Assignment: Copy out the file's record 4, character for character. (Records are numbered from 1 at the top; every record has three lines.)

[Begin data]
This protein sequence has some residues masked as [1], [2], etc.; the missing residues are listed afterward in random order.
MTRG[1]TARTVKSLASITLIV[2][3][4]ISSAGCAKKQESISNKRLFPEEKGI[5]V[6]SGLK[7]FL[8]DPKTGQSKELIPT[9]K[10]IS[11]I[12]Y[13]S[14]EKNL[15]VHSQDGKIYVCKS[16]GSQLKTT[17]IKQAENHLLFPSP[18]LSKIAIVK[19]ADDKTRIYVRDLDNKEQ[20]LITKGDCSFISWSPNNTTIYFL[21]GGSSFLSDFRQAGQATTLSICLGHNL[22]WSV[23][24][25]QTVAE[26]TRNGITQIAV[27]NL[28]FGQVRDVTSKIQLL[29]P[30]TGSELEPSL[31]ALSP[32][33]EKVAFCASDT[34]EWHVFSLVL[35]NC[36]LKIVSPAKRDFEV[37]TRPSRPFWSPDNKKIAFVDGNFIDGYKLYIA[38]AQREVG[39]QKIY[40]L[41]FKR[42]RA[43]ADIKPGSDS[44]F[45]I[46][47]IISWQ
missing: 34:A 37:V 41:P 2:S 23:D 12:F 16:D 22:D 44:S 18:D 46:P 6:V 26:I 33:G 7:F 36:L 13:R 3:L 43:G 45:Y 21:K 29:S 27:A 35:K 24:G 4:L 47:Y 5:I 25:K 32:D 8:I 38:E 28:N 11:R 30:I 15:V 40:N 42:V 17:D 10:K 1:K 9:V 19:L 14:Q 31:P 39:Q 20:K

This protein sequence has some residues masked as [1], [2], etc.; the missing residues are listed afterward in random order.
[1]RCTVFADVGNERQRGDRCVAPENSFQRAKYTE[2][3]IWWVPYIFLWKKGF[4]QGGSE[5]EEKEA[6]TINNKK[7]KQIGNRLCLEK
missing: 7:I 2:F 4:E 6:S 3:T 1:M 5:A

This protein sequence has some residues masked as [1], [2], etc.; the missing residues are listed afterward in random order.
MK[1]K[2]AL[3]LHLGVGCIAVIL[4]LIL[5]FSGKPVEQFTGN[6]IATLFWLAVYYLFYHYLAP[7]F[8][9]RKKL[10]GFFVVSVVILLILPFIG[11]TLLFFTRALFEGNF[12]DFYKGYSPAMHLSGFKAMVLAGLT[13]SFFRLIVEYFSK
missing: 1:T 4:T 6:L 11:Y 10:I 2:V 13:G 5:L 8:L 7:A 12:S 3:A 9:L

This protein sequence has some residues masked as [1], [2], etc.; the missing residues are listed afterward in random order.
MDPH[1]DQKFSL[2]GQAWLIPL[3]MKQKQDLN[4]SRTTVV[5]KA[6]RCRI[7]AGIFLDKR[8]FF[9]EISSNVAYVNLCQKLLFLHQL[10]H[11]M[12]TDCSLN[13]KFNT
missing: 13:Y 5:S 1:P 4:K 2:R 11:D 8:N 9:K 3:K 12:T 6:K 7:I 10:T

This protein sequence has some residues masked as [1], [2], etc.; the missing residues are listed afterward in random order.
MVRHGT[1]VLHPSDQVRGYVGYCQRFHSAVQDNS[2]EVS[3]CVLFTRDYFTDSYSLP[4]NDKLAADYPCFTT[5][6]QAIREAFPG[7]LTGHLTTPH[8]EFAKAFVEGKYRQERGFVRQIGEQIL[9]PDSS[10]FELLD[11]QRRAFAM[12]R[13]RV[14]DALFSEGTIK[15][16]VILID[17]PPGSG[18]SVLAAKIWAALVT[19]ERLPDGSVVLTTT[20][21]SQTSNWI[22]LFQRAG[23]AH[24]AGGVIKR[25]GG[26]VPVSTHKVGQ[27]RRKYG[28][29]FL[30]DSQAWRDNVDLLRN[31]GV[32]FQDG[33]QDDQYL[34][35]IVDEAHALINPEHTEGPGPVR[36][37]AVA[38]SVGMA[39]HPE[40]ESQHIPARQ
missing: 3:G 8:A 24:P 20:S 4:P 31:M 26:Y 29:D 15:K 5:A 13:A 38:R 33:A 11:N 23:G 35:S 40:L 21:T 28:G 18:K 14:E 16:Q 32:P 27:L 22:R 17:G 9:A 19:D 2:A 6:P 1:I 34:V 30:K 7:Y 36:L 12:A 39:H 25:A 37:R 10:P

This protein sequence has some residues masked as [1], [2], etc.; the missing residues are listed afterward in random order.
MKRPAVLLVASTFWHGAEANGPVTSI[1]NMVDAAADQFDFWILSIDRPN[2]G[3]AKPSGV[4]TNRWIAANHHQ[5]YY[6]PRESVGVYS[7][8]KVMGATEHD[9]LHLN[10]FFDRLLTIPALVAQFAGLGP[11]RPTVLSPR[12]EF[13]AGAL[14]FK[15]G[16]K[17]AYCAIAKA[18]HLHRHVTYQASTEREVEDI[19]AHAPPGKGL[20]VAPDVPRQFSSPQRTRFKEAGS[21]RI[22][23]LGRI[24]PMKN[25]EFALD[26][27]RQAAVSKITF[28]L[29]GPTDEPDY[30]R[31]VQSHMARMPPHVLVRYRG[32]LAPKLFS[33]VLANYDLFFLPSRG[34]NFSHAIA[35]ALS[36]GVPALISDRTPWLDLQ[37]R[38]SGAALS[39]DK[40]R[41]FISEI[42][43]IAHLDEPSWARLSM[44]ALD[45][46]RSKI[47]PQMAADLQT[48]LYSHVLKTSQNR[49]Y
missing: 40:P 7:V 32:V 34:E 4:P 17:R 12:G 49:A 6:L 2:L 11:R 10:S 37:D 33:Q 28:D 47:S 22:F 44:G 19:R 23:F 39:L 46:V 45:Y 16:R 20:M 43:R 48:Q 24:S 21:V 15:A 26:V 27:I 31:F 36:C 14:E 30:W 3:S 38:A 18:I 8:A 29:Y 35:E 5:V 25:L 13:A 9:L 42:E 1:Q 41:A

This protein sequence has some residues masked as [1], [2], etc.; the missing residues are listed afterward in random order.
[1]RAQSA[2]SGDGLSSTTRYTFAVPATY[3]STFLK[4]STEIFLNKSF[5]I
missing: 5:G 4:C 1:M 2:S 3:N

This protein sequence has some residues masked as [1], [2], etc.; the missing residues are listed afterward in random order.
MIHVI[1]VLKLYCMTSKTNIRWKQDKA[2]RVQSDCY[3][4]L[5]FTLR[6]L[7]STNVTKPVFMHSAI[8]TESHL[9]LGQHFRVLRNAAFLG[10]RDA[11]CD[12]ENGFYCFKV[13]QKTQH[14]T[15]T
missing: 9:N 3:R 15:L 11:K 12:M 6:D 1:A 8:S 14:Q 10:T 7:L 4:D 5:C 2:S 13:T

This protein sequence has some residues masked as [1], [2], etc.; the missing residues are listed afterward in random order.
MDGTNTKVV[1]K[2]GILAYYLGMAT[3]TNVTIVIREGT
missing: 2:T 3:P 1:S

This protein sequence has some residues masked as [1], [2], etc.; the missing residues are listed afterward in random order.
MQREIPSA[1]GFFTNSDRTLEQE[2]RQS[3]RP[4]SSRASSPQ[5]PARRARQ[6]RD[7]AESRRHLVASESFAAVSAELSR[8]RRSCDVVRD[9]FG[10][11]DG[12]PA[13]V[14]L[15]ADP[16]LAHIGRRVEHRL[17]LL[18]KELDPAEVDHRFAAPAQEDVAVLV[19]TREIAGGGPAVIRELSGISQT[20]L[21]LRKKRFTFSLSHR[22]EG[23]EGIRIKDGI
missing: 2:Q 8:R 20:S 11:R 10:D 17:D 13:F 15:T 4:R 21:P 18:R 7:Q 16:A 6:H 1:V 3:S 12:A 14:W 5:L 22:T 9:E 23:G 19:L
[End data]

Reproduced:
This protein sequence has some residues masked as [1], [2], etc.; the missing residues are listed afterward in random order.
MDPH[1]DQKFSL[2]GQAWLIPL[3]MKQKQDLN[4]SRTTVV[5]KA[6]RCRI[7]AGIFLDKR[8]FF[9]EISSNVAYVNLCQKLLFLHQL[10]H[11]M[12]TDCSLN[13]KFNT
missing: 13:Y 5:S 1:P 4:K 2:R 11:D 8:N 9:K 3:K 12:T 6:K 7:I 10:T